A gin with less than 44% usually doesn't rate very well [strangely enough Hendrick's fares quite well with its 41.4% abv].
Point is, that you should know your preferences. Do you like a gin, which is heavy on juniper and coriander [the classic gin] - some of us would say, it rather taste like hospital detergents... or do you like a rather complex, floral and/or citrusy gin?
Tanqueray classic lies more towards the classic category [as the normal Beefeater does], Bombay Sapphire and Tanqueray ten are closer to the second more modern category. 
One note to Bombay Sapphire - I can only suggest it in the 47% version, which you get in the Middle East... the 40% version, which you get in Europe and I guess in the US is really not good. Funny enough, it is only the strength as only differences - but the quality is so different!
Overall: you usually get, what you are paying for. Gins like Beefeater 24 are good - not necessary so much better than their less expensive competitors - but definitely better than the standard brands with 40% alcohol! There is also vacuum distilled gin around [didn't arrived to the Middle East] like Oaxley - which is also worth to try [even though they are expensive].

Rum: There are different rums - light rums and slightly aged rums, dark rums, aged rums... Again marketing took most of the time over. Bacardi Superior is not a very bad product - but is fares more as a sugar cane based vodka - as it has little taste. I can't really advocate for very cheap white rums. They are usually really not good products or unusual in their taste [in my world a Jamaican white rum just doesn't work - except of the fantastic Wray & Nephews white overproof - which is again an oddity].
Matusalem platino is a really great product and is on the same price level as Bacardi; Elements 8 Platinum is one of my favorites - but it is also really expensive... Banks 5 - I am still eager to taste [but will be also expensive!]. Golden unfiltered rums are a bit easier. Havana Club 3 years old is slightly smoky, but works always quite well. Bacardi Carta de Oro works also quite well [a bit smoother than its Cuban counterpart]. I was never a big fan of Matusalem classico, not that it is bad, but it doesn't give me either the taste of a golden rum nor an aged variety...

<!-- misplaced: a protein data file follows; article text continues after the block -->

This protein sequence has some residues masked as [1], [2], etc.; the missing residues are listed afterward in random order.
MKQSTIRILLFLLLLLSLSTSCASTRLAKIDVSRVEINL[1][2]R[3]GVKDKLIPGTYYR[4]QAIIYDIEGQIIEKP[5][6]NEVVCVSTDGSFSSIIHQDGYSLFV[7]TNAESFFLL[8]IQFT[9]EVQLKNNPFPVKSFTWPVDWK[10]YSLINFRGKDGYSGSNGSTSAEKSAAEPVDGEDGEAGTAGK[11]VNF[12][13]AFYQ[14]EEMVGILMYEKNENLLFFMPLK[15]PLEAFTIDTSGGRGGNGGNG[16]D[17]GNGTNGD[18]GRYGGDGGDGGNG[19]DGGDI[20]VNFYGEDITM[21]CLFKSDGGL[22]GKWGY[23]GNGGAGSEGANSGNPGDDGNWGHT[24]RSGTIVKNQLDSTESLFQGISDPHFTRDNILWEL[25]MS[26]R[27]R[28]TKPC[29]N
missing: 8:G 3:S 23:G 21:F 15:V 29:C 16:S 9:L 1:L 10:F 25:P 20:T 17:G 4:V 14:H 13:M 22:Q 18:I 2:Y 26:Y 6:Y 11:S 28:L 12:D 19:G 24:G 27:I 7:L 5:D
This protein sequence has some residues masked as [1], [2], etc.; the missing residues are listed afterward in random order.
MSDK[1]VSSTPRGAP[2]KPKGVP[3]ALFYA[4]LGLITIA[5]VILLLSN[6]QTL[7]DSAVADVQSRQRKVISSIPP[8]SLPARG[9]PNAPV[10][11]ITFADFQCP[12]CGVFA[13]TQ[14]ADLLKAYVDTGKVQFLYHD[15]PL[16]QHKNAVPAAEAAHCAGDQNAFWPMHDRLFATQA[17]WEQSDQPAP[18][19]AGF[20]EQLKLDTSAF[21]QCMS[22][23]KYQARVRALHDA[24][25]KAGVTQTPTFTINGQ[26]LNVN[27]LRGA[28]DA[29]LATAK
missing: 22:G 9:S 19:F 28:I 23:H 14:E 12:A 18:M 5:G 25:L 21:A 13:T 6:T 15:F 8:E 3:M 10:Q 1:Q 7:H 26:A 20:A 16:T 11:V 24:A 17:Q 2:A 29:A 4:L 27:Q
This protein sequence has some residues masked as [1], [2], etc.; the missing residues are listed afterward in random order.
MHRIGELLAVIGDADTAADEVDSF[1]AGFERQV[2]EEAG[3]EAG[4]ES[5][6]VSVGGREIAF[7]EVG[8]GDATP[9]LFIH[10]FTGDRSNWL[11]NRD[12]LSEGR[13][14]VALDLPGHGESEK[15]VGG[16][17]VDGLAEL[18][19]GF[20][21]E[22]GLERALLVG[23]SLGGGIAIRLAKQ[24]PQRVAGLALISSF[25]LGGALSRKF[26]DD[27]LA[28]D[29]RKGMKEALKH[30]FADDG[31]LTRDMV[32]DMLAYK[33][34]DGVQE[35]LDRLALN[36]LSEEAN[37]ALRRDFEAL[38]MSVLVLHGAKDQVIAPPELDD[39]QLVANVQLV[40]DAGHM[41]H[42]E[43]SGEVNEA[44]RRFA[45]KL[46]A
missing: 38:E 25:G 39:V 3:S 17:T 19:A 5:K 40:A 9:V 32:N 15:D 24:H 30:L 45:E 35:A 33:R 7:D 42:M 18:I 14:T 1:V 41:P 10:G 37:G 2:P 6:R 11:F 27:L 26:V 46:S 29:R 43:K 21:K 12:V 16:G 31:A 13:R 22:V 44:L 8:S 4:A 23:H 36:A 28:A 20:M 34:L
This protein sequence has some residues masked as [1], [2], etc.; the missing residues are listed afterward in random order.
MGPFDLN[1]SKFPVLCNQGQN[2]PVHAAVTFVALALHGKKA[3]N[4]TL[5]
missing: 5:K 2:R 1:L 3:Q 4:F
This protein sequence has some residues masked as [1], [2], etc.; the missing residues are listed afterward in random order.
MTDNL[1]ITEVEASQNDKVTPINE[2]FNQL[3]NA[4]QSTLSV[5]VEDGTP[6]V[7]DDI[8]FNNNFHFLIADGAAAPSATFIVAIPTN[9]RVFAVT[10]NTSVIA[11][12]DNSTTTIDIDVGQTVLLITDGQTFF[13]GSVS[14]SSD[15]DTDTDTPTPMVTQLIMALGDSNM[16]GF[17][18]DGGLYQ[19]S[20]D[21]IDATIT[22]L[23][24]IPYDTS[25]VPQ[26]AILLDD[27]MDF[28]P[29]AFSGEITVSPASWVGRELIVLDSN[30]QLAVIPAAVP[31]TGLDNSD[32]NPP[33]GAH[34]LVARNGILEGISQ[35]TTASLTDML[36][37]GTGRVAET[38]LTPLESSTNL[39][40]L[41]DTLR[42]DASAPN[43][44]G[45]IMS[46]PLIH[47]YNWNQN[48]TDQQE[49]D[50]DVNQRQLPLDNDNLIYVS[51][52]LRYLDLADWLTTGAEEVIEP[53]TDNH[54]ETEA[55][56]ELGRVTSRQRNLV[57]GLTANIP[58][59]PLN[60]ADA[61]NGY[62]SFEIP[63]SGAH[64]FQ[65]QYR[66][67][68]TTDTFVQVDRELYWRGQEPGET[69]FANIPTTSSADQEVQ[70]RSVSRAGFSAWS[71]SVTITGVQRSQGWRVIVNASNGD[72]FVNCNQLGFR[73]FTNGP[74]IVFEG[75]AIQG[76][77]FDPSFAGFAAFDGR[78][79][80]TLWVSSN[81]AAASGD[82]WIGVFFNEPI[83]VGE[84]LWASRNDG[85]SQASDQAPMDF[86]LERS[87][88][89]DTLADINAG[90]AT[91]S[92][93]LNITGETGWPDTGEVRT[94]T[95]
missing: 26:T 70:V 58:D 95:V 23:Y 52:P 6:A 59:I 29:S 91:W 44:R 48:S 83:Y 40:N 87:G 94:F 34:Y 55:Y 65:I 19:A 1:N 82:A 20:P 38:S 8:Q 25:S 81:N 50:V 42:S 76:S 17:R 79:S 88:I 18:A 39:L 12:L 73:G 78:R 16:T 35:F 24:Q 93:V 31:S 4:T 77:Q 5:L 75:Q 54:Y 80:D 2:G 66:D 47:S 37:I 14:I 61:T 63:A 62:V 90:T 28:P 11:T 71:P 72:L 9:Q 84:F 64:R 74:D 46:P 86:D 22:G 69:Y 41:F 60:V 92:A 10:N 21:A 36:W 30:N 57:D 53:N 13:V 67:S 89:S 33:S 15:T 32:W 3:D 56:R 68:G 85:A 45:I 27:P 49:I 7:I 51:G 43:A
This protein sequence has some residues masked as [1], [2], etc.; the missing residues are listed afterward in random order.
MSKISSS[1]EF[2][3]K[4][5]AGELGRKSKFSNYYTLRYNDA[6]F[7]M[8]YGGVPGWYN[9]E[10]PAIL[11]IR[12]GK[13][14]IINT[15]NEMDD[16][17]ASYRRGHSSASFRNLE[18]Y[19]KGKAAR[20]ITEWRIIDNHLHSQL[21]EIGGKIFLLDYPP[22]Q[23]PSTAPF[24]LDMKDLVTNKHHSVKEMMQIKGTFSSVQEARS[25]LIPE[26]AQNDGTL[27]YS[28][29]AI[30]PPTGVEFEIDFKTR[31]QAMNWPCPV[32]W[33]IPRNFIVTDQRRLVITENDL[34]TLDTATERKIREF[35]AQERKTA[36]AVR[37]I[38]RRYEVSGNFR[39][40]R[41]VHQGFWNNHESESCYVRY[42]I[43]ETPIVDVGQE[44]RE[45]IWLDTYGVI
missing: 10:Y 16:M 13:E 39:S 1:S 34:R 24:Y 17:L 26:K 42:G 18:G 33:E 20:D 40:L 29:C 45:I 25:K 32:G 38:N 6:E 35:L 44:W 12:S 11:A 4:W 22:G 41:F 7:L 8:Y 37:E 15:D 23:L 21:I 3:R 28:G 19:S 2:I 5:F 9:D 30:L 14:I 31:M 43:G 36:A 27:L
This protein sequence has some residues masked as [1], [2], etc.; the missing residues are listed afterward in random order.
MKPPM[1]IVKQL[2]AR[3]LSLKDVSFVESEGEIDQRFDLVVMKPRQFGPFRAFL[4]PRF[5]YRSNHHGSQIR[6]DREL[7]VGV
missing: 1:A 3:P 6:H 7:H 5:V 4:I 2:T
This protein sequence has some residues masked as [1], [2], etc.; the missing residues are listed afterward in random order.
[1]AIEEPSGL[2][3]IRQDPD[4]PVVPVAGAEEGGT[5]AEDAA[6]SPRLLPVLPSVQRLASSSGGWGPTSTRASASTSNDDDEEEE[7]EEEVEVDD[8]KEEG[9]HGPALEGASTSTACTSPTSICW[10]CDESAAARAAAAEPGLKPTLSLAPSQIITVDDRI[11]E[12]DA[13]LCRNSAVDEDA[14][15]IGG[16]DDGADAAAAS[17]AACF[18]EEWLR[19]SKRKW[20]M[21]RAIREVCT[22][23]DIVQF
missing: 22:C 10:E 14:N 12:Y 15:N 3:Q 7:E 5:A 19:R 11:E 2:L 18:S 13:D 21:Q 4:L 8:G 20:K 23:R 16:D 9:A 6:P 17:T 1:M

Aged - if it is about aged rum, it is all about the different and unique tastes. I like a lot of them. Bacardi 8 is one of the best entry - and it is a bargain. Havana Club Selección de Maestros [which is the same as the "old" Barrel Proof] is fantastic in its own right. And we haven't talked about Ron Zacapa or Zaya or the unique Pyrat XO. Just don't go for Havana Club 15 years old or the stupidly expensive Maximo [those never could meet my expectations - and in blind tastings loosing against their much cheaper competition].
Dark rum: Old Monk 7 years is fantastic in almost all applications you need a proper dark rum and it is cheap [at least in the ME - if not: Cruzan Black Strap!]. For the more refined moments go for Gosling. The Jamaican counterparts like Myers, Captain Morgan or Coruba are not bad - but are not really great - and value for money. You don't need to drink a dark rum neat - it is not made for it.
Spiced Rum: Make it yourself. Take a good rum [Bacardi 8 for example] and add spices like cinnamon, vanilla, cloves, pepper, cardamom etc. just for a day or two and strain it after that. You will end up with a great product, which taste an eternity better, than even the best spiced rum on the market.

The post will be continued - we still have to talk whiskey and whisky and tequila and brandies and so on... stay tuned!